Association of MultiEthnic Americans

Bill Harriott
blharriott@workspan.com

Employment:
Design Engineer, International Harvester Co., Rock Falls, IL.
Design Engineer, Deere & Co., John Deere Spreader Works, East Moline, IL.
Professor of Agricultural Engineering, University of Arizona, Tucson, AZ.
Senior Research Engineer, FMC Corp., Central Engineering Laboratory, Santa Clara, CA.
President Reagan's Grace Commission, Washington, D.C. Member of a private- sector team focused on reduction of costs in U.S. Department of Agriculture.
Self-Employed R&D Consultant, Sunnyvale, CA and Las Cruces, NM.
Director of Operations, ASAE, St. Joseph, MI.
3rd-Age Learner, Council Bluffs, Iowa. Seeking ways for society to redefine "retirement" and use the collective knowledge and wisdom of society in an age when its citizens are living and learning longer.

Education:
B.S. Agricultural Engineering, Iowa State University
M.S. Agricultural Engineering, University of Arizona

It is convenient at times to think of life in three ages: childhood, adulthood and elderhood. As I raced through the 1st and 2nd ages of education and employment, I gave little thought to how my 3rd age might be focused. Given the pace of change during the last two thirds of the Twentieth Century, it is probably just as well. I could never have anticipated the diversity, richness, and extent of the opportunities ahead of me. Now that I am in that 3rd age, it is clear that this is the greatest learning time of all. Learning is definitely a lifelong process and it is even more fun now than during my 1st age!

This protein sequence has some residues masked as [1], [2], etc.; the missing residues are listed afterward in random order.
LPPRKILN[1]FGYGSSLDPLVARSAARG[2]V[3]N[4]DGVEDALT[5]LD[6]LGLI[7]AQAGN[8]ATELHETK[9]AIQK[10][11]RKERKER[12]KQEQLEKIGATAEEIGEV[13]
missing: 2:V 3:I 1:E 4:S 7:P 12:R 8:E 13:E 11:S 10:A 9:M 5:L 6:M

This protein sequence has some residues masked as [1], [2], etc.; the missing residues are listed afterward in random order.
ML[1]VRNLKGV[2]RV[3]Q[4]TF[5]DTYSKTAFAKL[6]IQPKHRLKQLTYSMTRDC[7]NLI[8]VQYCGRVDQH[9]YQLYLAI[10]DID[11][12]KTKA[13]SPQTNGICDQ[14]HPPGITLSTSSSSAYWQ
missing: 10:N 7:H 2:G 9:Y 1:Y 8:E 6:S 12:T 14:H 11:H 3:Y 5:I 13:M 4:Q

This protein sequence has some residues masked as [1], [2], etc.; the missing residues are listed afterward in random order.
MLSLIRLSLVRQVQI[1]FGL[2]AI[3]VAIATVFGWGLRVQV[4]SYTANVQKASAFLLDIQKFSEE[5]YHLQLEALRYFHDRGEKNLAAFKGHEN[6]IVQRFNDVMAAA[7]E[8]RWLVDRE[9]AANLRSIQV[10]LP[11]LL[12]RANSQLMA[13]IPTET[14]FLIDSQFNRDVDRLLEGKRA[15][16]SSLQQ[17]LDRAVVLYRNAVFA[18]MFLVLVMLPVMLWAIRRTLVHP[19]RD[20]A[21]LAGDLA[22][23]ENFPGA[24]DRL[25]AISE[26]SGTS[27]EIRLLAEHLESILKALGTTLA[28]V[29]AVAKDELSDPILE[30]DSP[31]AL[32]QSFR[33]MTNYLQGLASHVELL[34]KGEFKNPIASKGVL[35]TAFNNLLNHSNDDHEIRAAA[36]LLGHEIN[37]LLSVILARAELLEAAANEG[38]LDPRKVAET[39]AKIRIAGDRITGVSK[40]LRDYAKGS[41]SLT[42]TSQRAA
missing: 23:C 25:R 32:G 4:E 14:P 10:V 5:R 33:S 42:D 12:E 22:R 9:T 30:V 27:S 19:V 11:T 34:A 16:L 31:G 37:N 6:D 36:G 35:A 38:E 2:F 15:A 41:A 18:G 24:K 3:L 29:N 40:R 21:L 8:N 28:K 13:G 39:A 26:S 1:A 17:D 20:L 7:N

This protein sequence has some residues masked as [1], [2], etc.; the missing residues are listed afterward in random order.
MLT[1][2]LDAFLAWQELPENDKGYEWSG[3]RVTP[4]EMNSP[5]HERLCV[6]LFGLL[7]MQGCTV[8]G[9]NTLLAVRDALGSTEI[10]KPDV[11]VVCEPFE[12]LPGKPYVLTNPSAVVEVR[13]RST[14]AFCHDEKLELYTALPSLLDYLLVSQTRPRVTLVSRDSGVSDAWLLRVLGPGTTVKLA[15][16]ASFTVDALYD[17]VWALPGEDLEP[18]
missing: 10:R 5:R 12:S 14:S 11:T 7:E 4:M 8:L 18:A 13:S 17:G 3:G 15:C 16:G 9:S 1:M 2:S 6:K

Each of our succeeding generations is learning to live longer with greater health and productivity. "Retirement" is being redefined, redesigned and relived "on the go". More and more "retirees" are discovering the joy of 3rd age learning. That learning is allowing them to make and fulfill commitments to their communities in ways they could not have imagined a few years ago. Their commitments involve work that may be different but is just as creative and professional as the work they performed during their 2nd age. Reward for their work may be money but more often it is, at least partially, some form of alternative compensation.

Questions surrounding 3rd-age learning, alternative work and alternative compensation are of great interest to me. In what ways can we tap this growing collective knowledge and wisdom for society in general and WorkSpan clients in particular? How can this benefit clients and the communities they serve as well as 3rd-age learners? One way I am seeking answers is through connections with community colleges. Connecting all ages of lifelong learners in community is one way of sharing society's collective knowledge and wisdom. Hopefully, my own elder learning, including my learning to be an elder, serves clients and communities in ways that help us all learn together.